Students completing the fully online Bachelor of Science (B.S.) with a major in Public Health complete the same required courses as their main campus counterparts. The noteworthy difference is there is currently one subplan available to fully online students, in comparison the multiple to choose from on main campus. The number of online public health elective course options is getting more robust every semester. The process of internship selection and completion is the identical to the main campus process.
Students typically enter the online B.S. having completed their general education courses and prerequisites at another institution, through Arizona Online, or through the main campus program. Students transferring in coursework from another institution should utilize the information on our transfer credit page to ensure their units are transferring appropriately or are evaluated as necessary.
Student looking for further information or who are interested in switching from the main campus to the online campus can review the online Bachelor of Science with a major in Public Health admissions page and/or can send an email inquiry to COPH-onlineUG@email.arizona.edu.
Tips for success in accelerated, fully online coursework
Many of the Arizona Online courses are offered in 7.5 week format, which is an accelerated version of the traditional 15 week semester format. Students sometimes anticipate that a fully online and accelerated courses will be easier than traditional courses, however, this is not the case. At the UA, the overall time commitment and rigor of fully online courses is equivalent to its main campus counterparts.
- You can focus on fewer classes at once as student are typically only enrolled in two courses per 7.5 week timeframe.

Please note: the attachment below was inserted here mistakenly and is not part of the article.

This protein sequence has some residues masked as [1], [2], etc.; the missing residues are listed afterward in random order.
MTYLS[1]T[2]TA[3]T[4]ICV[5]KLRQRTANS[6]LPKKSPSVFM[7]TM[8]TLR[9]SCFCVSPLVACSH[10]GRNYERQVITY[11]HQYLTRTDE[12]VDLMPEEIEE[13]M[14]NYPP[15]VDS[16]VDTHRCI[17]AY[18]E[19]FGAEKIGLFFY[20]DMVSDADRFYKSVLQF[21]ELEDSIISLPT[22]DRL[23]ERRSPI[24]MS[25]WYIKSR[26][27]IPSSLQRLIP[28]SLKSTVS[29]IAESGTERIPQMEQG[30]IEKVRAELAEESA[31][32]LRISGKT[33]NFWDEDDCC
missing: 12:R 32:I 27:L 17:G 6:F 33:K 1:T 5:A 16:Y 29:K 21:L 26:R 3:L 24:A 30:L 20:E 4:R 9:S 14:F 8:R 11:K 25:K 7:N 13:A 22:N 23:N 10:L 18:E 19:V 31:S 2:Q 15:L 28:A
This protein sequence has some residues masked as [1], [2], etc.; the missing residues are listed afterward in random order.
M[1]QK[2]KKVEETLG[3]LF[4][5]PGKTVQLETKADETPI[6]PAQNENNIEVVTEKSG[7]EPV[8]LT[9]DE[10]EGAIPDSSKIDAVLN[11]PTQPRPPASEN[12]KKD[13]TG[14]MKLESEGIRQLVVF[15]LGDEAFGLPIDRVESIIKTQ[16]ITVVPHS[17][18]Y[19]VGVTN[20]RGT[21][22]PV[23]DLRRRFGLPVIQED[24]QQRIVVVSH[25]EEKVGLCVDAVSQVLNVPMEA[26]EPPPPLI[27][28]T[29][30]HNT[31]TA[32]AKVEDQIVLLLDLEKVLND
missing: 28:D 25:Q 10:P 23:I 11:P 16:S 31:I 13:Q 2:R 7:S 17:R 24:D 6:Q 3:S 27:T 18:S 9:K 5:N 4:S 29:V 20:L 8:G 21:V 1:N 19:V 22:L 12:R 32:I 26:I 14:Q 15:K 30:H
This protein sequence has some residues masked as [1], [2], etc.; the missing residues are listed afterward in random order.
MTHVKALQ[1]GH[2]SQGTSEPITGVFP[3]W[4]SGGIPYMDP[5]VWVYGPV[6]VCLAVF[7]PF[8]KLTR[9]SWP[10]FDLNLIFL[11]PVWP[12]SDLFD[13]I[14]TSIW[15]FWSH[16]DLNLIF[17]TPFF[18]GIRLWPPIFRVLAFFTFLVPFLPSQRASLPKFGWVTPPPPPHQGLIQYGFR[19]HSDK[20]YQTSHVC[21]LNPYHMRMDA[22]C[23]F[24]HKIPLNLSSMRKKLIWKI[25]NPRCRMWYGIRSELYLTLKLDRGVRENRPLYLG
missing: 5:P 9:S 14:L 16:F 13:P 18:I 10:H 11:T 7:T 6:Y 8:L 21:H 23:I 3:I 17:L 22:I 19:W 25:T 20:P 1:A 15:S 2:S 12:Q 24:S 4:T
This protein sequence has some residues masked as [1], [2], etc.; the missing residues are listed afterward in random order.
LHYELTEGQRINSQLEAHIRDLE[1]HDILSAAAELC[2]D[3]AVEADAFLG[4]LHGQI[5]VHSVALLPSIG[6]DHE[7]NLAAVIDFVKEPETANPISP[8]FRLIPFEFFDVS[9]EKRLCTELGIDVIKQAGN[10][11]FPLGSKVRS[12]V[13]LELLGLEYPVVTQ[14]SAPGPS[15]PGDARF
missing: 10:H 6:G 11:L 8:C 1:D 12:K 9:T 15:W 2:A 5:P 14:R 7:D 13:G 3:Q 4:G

- It can be easier to keep track of assignment due dates and exams.
- Multiple assignments may be due for the same class in the same week.
- Deadlines for dropping with a refund and withdrawing from the class come much sooner in 7.5 week sessions than in full-semester classes.
- Courses offered in the 7.5 week format are the same amount of content as the regular semester-long classes. They are taught in accelerated fashion.
- Each class will be different, as instructors decide how they adapt their classes from 15 weeks to 7.5 weeks. Some instructors keep the same number of assignments as they would have in a regular semester, others condense their work into fewer, larger assignments. Expect to do the same amount of work as a 15-week course, but in a quicker amount of time.
- Since the overall length of the semester is cut in half, you need to expect that during any given week that you will be putting in twice as many hours on the class. This means that it could take you as many as 15-20 hours per week for one course (sometimes less, sometimes more).
- You will need to be proactive and plan out your coursework to be sure that you will get everything completed and turned in on time.
- Use the Term on a Page to organize your assignment and exam due dates.
- Be sure to note important dates and deadlines for dropping or withdrawing from the course in case you need to do so.
- In order to receive federal financial aid, students need to take at least 6 units (usually two classes) per semester. The semester has two 7.5 week sessions. If you are planning to take two classes in a semester, we suggest balancing your schedule and taking one 7.5-week class in each session.
- To be considered full time for financial aid you will need to take at least 12 units (usually four classes) per semester. If you plan on taking four classes in a semester, we suggest you take two in each 7.5-week session. We strongly advise you to avoid taking three 7.5 week courses in one session. This load will be like taking 18 units full semester. It is not possible to take four 7.5 week courses in any one session.